• Tell us a little bit about your company and your work there!

I’m a poet, writer, and editor.  For many years I have been a Professor of Languages and Literature at The Touro College & University System in New York City.

Helen Mitsios portrait by Tony Winters DSC_0145 copy 2

Helen Mitsios (portrait by Tony Winters)

Who are the Icelandic authors that you publish. How were they received in your country?

In January 2015, I hosted a literary event at the Scandinavia House in Manhattan, which was part of the book launch for the poetry collection I edited: Beneath the Ice: An Anthology of Contemporary Icelandic Poetry. We had a poetry reading and panel discussion with Einar Már Guðmundsson, Didda Jónsdóttir, Gerður Kristný, Bragi Ólafsson, and Sola Bjarnadóttir O’Connell who translated most of the poems in the collection and is recipient of the American-Scandinavian Foundation’s Leif and Inger Sjöberg Translation Award. Even though it was the coldest night of the year, we had a big and lively turnout. I’m grateful to all the writers who participated, and also to Megas who gave me permission to publish–for the first time ever in English–a few of his lyrical poem-songs.

• Do you have any favourite Icelandic author?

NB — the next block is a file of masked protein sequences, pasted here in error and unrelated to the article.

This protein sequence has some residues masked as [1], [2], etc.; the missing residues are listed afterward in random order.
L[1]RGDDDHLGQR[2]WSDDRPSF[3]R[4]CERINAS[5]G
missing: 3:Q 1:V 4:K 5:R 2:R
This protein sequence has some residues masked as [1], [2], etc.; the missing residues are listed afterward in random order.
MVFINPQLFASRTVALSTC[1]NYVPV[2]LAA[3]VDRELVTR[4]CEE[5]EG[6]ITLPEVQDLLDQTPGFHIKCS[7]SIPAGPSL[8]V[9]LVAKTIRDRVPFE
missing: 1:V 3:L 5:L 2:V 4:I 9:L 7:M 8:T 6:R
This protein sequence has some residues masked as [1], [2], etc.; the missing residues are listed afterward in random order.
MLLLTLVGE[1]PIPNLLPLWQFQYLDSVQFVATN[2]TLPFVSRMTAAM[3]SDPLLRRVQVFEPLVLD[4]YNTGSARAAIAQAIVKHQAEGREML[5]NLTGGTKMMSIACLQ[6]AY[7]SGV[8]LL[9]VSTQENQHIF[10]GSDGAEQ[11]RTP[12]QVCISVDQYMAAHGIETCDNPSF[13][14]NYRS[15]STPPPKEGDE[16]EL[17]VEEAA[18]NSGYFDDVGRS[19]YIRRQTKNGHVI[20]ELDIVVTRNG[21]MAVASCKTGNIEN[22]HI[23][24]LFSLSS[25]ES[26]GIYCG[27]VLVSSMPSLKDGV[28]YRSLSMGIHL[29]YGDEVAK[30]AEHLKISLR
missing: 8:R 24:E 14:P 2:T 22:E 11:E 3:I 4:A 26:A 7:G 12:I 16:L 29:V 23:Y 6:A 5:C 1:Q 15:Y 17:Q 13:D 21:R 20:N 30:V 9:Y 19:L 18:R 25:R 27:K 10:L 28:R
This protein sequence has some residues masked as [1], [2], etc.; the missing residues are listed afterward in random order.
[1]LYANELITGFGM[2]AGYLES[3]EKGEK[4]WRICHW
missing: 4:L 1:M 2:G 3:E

Of course there’s more than one favorite by now. I’ll just mention my first love: Steinn Steinarr’s poetry. I discovered “Time and Water,” which is still virtually unknown in the U.S., while I was studying for an MFA in Creative Writing at Columbia University. I thought it was one of the most beautiful poems I had ever read. And this galvanized my passion for Iceland and its literature and poetry.

Have you been to Iceland before? What do you expect from your visit this year to the Literary Festival?

I was fortunate to attend a long-ago New Year’s Eve party at the Hotel Borg where the Sugarcubes were playing. Since that time, I’ve been back often to see friends I made on my first visit.

I expect to meet new and accomplished people from international backgrounds who share an interest in Icelandic culture.

How do you see the situation of translated literature in your country? 

First, I’d like to pay tribute to Bernard Scudder’s excellent, comprehensive English translation of Icelandic poetry in Icelandic Poetry, published by Saga Forlag in 2012. The Scudder estate was generous to allow me to use some of Mr. Scudder’s poetry translations in Beneath the Ice.

Before the publication of Beneath the Ice, the last Icelandic poetry collection published in the U.S. was Brushstrokes of Blue in 1994. Currently about 3% of yearly publications in America are translations, and in terms of literary fiction and poetry the number is actually closer to a rather bleak 0.7%. So we still have some room for improvement, and we’re indeed improving one book at a time.